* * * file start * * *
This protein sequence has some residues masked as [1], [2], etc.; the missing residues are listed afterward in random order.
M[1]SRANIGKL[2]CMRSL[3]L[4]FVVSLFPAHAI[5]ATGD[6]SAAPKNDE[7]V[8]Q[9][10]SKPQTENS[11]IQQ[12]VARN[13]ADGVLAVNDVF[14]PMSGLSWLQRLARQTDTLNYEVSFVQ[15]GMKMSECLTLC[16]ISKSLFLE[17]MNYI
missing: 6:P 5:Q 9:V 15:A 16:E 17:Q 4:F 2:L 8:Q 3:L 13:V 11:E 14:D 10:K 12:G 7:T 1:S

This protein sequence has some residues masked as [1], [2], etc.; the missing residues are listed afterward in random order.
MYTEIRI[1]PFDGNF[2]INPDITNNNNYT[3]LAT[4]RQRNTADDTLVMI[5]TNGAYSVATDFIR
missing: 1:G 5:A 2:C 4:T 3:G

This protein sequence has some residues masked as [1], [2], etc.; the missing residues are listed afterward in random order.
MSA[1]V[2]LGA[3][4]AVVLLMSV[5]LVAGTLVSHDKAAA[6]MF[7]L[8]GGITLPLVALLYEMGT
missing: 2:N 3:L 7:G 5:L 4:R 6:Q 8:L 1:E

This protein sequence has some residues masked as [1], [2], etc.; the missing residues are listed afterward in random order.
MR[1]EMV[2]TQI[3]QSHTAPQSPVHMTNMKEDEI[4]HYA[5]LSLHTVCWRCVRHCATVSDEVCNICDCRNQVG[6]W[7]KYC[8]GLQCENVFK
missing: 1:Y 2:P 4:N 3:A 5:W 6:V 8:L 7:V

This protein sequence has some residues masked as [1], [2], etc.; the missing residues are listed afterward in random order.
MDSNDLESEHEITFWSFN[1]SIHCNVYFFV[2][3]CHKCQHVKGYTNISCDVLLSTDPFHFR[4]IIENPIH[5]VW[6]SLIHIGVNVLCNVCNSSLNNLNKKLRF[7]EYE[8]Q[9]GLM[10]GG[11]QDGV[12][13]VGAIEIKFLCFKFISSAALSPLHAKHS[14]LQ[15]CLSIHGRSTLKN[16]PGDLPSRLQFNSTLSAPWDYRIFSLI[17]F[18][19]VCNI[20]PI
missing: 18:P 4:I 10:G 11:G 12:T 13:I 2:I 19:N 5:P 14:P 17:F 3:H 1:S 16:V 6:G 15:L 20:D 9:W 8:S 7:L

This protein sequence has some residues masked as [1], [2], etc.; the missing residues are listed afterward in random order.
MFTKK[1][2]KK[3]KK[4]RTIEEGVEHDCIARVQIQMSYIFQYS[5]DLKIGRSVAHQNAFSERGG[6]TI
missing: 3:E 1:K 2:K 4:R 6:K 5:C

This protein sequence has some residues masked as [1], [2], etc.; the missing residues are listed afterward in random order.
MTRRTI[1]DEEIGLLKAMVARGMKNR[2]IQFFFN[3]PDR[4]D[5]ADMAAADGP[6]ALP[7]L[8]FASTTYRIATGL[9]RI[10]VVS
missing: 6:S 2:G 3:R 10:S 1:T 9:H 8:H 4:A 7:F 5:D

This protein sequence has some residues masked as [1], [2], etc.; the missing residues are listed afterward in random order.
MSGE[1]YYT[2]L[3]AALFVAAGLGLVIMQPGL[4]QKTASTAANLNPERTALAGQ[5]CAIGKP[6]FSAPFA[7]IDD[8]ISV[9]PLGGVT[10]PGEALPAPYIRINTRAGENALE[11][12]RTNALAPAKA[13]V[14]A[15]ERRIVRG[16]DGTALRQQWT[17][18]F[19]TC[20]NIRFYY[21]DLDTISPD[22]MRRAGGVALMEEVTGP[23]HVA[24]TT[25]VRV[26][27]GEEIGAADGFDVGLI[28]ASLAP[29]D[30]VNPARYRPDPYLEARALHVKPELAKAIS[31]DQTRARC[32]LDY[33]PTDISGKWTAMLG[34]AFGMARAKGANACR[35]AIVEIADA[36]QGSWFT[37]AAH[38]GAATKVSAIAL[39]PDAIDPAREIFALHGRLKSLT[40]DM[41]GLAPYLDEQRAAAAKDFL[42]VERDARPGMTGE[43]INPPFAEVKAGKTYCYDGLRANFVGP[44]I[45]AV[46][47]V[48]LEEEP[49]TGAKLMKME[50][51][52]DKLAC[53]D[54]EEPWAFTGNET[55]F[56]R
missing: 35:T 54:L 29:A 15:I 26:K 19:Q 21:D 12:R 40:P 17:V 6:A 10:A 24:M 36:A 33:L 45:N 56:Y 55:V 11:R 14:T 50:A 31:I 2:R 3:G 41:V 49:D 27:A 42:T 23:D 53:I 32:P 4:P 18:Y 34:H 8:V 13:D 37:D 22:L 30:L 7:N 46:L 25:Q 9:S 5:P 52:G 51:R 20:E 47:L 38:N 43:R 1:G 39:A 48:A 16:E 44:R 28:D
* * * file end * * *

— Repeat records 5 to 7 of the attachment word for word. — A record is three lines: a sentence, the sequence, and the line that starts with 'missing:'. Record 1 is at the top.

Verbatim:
This protein sequence has some residues masked as [1], [2], etc.; the missing residues are listed afterward in random order.
MDSNDLESEHEITFWSFN[1]SIHCNVYFFV[2][3]CHKCQHVKGYTNISCDVLLSTDPFHFR[4]IIENPIH[5]VW[6]SLIHIGVNVLCNVCNSSLNNLNKKLRF[7]EYE[8]Q[9]GLM[10]GG[11]QDGV[12][13]VGAIEIKFLCFKFISSAALSPLHAKHS[14]LQ[15]CLSIHGRSTLKN[16]PGDLPSRLQFNSTLSAPWDYRIFSLI[17]F[18][19]VCNI[20]PI
missing: 18:P 4:I 10:G 11:G 12:T 13:I 2:I 19:N 5:P 14:P 17:F 3:H 1:S 16:V 6:G 15:L 20:D 9:W 8:S 7:L

This protein sequence has some residues masked as [1], [2], etc.; the missing residues are listed afterward in random order.
MFTKK[1][2]KK[3]KK[4]RTIEEGVEHDCIARVQIQMSYIFQYS[5]DLKIGRSVAHQNAFSERGG[6]TI
missing: 3:E 1:K 2:K 4:R 6:K 5:C

This protein sequence has some residues masked as [1], [2], etc.; the missing residues are listed afterward in random order.
MTRRTI[1]DEEIGLLKAMVARGMKNR[2]IQFFFN[3]PDR[4]D[5]ADMAAADGP[6]ALP[7]L[8]FASTTYRIATGL[9]RI[10]VVS
missing: 6:S 2:G 3:R 10:S 1:T 9:H 8:H 4:A 7:F 5:D